Mesoblast cell treatment shows promise in rheumatoid arthritis : study

Mesoblast Ltd on Monday said its experimental stem-cell treatment led to significant improvements of symptoms and disease activity in patients whose rheumatoid arthritis had stopped being helped by widely used biotech medicines, according to data from a mid-stage trial.Treatment with the Australian company's mesenchymal precursor cell (MPC) product, MPC-300-IV, was deemed well tolerated with no serious side effects or infusion-related adverse events in the 48-patient, 12-week Phase II study, the company said.Among patients previously treated with at least one biologic drug, the common measure of 20 percent relief of signs and symptoms of the arthritis, known as ACR20, was achieved by 55 percent of those who received an infusion of 2 million cells per kilogram of weight. That compared with 33 percent in the placebo group who achieved ACR20.The higher bar of ACR70, or 70 percent improvement, was achieved by 36 percent after one infusion of the Mesoblast treatment, compared with no patients in the placebo group who reported such an improvement. The cell treatment also led to improvements in measures of physical function and overall disease activity versus placebo, the company said. "The safety and efficacy results of this study are very encouraging and suggest that Mesoblast’s cell therapy has the potential to fill the major unmet medical need" for patients who cannot take biologic treatments, Dr. Allan Gibofsky, rheumatologist at Hospital for Special Surgery in New York, said in a statement.Rheumatoid arthritis is a chronic, often painful autoimmune disease affecting about 1 percent of the global population. It causes inflammation and potentially destruction of multiple joints. Mesoblast, which is 14.6-percent owned by Teva Pharmaceutical Industries, said it plans to line up a partner to help it move the treatment into larger Phase III trials.About one third of patients either do not respond sufficiently or cannot tolerate popular biologic treatments for rheumatoid arthritis, such as AbbVie's Humira, the world's top-selling prescription medicine, creating a need for new therapy options. To be competitive with current medicines, new treatments must address both pain and disease progression. (Reporting by Bill Berkrot; Editing by Leslie Adler) Read more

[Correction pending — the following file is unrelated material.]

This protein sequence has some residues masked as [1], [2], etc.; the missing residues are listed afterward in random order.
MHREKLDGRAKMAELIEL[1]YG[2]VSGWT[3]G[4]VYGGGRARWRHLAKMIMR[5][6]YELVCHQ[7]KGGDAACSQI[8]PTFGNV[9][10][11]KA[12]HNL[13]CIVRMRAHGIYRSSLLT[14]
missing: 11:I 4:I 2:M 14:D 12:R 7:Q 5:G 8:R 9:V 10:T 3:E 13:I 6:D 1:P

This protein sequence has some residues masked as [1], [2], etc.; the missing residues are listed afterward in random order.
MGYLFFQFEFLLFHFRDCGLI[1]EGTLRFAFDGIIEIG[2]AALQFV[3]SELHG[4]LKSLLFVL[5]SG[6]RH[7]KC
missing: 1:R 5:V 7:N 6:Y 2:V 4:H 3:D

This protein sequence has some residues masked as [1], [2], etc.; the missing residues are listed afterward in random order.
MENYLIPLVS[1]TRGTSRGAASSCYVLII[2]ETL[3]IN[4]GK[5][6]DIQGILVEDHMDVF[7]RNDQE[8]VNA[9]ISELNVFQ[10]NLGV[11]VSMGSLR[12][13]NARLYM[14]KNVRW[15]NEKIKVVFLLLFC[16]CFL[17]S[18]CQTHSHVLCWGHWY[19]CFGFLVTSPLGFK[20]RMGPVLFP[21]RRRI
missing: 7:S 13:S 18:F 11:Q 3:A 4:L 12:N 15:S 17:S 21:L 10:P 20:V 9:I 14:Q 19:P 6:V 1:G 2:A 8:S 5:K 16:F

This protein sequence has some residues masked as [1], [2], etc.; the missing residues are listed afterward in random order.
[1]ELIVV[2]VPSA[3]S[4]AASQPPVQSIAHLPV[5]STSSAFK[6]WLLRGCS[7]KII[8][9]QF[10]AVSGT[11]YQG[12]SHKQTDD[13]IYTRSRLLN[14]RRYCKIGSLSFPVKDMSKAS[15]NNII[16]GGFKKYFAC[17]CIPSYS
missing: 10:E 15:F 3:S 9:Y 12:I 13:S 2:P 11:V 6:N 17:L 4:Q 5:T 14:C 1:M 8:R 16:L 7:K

BRIEF-MediciNova receives notice of allowance for new patent covering MN-001 and MN-002 for the treatment of fibrosis